Financial support for these pipelines is being provided by banks including TD, RBC, CIBC and JPMorgan Chase. Credit union association Desjardins has also provided financial support, but recently announced a moratorium on oil pipeline financing and investments in response to concerns about the threats pipelines pose to the environment and Indigenous rights. Greenpeace Canada and Greenpeace USA are part of an international coalition of civil society and Indigenous organizations campaigning to urge financial institutions to pull their investments in tar sands pipelines given the high financial, reputational and environmental risks they pose.

(1) In Canada, pipeline spill reporting falls under a combination of federal and provincial jurisdictions, leaving Canadians without a central, up-to-date set of data due to discrepancies in the transparency, quality and user-friendliness across jurisdictions. One of the most comprehensive spill databases in Canada was actually compiled by Global Television, which showed that Alberta (the epicentre of tar sands production) averaged 2 spills a day for the 37 years covered by the dataset. [Note that the map linked to in this paragraph only covers Alberta.]

(2) PHMSA data for crude oil pipelines shows 0.001 significant incidents per year per mile, so assuming the U.S. rate for Kinder Morgan’s Trans Mountain Expansion pipeline, we would expect to see 0.001 sig spills/yr/mi x 715mi x 50yr = 36 significant spills in a 50 year lifetime.

Written by Stephen Rees

August 3, 2017 at 10:22 am

Tar Sands Tankers in U.S. Waters

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While I was polishing up last night’s post on Marc Garneau’s incredible claims about how safe we will be once the tankers moving diluted bitumen start moving, the following arrived in my in box.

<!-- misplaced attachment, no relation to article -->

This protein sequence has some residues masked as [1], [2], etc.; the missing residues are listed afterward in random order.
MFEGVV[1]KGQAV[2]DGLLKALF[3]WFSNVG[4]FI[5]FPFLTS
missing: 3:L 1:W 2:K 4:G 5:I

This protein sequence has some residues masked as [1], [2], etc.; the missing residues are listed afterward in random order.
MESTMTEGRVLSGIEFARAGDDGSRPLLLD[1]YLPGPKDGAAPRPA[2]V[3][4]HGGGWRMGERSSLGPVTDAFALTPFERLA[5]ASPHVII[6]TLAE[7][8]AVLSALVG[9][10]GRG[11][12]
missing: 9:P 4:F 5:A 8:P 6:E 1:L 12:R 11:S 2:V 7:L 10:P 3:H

As I am sure you are all aware, there are very few refineries set up to deal with diluted bitumen – or even heavy oil – and none at all in China. While the pipeline proponents blether about finding new markets for the tarsands, the reality is that dilbit will go to where they can refine it.screen-shot-2016-12-07-at-10-57-12-am

Picture from The Common Sense Canadian

And once again in the interests of getting information out there – since the CBC story about the tankers did not once mention dilbit – here is the entire press release:


 

NRDC Report: Tar Sands Tankers in U.S. Waters Could Skyrocket 12-Fold Under Canadian Producers’ Plans

A flood of dirty oil and possible damaging spills in the Atlantic, Pacific and Mississippi River threatens iconic species, tourism and communities; also would increase climate pollution double Keystone XL’s

WASHINGTON (December 7, 2016) – Canadian oil producers have roared back from President Obama’s rejection of the Keystone XL tar sands pipeline with a scheme to send hundreds of tar sands-laden oil tankers and barges down the East and West coasts and the Mississippi River, the Natural Resources Defense Council warned in a report released today.

Under their plans, tar sands tankers and barges traveling U.S. waterways could skyrocket from fewer than 80 to more than 1,000 a year—dramatically increasing the chance of devastating spills.

That, according to the report, would put the Pacific and Atlantic coastlines, including the Salish Sea, San Francisco Bay, the Gulf of Maine, the Hudson and Columbia rivers, the Chesapeake Bay and the Florida Keys, at risk for costly spills for which there is no known effective cleanup technology. In addition, as many as 130 tar sands barges per year could travel on the Mississippi River, which today sees almost no such traffic.

The potential for destructive tar sands spills endangers hundreds of inland and coastal communities. And it puts at risk multibillion tourism and fishing industries, along with protected ocean preserves and abundant marine life; including whales, dolphins and unique deep-sea creatures.

“Canadian oil producers have a scheme to flood us with dangerous tar sands oil. Their hopes to send hundreds of millions of barrels of tar sands oil into U.S. waters are truly alarming. We can’t let them endanger American livelihoods, our most iconic and threatened species, or our beautiful wild places with these irresponsible plans,” said Joshua Axelrod, lead author of NRDC’s report.

“The risks and costs created by possible tar sands spills are so substantial that local, state and federal governments should take immediate action,” added Axelrod, policy analyst for NRDC’s Canada Project. “Protecting the public, communities and the environment from a plague of dangerous tar sands oil on U.S. waterways should be their top priority.”